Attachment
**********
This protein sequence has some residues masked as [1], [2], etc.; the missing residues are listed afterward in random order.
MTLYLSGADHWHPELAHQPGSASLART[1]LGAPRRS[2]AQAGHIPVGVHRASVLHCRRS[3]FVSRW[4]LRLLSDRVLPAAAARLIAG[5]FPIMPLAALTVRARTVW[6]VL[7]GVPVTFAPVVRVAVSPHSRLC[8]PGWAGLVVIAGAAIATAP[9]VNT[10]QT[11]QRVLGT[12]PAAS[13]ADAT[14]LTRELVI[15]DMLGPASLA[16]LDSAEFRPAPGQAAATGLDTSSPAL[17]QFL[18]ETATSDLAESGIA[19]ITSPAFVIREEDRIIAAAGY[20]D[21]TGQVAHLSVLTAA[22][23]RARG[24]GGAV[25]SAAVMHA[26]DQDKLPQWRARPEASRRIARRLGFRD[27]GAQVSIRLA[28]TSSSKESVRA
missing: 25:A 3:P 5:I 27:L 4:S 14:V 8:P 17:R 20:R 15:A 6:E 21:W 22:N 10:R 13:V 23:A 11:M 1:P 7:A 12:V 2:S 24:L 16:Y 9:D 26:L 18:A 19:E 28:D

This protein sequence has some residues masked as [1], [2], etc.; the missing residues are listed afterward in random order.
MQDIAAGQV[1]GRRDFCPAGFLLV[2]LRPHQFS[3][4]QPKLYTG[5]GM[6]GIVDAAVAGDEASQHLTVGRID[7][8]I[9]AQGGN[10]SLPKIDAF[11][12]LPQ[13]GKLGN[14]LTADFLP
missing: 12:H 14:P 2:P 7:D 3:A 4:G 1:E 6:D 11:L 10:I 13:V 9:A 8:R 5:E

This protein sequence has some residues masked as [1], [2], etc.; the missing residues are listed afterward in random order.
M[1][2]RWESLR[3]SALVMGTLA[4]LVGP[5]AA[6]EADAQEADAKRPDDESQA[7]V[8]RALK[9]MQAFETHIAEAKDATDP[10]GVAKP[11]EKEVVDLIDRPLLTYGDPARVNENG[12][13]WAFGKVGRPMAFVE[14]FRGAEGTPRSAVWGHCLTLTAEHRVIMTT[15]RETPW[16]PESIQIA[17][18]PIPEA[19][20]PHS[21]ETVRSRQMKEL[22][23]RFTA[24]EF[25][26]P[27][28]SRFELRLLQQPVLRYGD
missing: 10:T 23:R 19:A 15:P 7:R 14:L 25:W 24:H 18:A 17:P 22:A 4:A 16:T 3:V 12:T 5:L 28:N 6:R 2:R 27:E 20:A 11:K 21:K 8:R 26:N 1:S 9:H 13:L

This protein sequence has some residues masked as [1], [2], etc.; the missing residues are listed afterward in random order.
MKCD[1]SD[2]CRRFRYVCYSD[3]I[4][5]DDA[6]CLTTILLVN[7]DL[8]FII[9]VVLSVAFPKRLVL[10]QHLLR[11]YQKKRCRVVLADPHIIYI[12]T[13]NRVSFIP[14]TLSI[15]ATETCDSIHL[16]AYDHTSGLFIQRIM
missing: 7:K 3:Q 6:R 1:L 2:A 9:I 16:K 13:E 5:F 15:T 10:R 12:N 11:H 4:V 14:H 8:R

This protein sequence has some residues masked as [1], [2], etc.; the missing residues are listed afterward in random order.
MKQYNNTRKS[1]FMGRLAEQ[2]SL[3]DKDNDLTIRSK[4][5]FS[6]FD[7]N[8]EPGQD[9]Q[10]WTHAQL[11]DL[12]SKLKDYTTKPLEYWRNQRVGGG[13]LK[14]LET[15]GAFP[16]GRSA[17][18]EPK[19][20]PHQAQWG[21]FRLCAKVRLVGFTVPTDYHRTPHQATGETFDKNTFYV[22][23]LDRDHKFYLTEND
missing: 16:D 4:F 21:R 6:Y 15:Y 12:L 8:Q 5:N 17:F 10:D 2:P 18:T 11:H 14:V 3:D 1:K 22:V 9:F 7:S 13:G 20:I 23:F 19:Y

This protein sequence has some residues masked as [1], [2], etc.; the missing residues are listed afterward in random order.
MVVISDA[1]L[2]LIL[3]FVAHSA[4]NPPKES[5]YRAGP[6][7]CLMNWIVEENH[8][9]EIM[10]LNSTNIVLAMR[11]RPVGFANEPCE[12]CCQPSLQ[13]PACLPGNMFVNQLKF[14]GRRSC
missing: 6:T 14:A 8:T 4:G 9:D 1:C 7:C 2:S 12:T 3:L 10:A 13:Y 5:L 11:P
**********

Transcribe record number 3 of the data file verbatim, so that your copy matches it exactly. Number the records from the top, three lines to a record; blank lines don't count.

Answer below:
This protein sequence has some residues masked as [1], [2], etc.; the missing residues are listed afterward in random order.
M[1][2]RWESLR[3]SALVMGTLA[4]LVGP[5]AA[6]EADAQEADAKRPDDESQA[7]V[8]RALK[9]MQAFETHIAEAKDATDP[10]GVAKP[11]EKEVVDLIDRPLLTYGDPARVNENG[12][13]WAFGKVGRPMAFVE[14]FRGAEGTPRSAVWGHCLTLTAEHRVIMTT[15]RETPW[16]PESIQIA[17][18]PIPEA[19][20]PHS[21]ETVRSRQMKEL[22][23]RFTA[24]EF[25][26]P[27][28]SRFELRLLQQPVLRYGD
missing: 10:T 23:R 19:A 15:P 7:R 14:L 25:W 24:H 18:A 17:P 22:A 4:A 16:T 3:V 12:T 5:L 28:N 6:R 2:R 27:E 20:A 11:K 21:K 8:R 26:N 1:S 9:H 13:L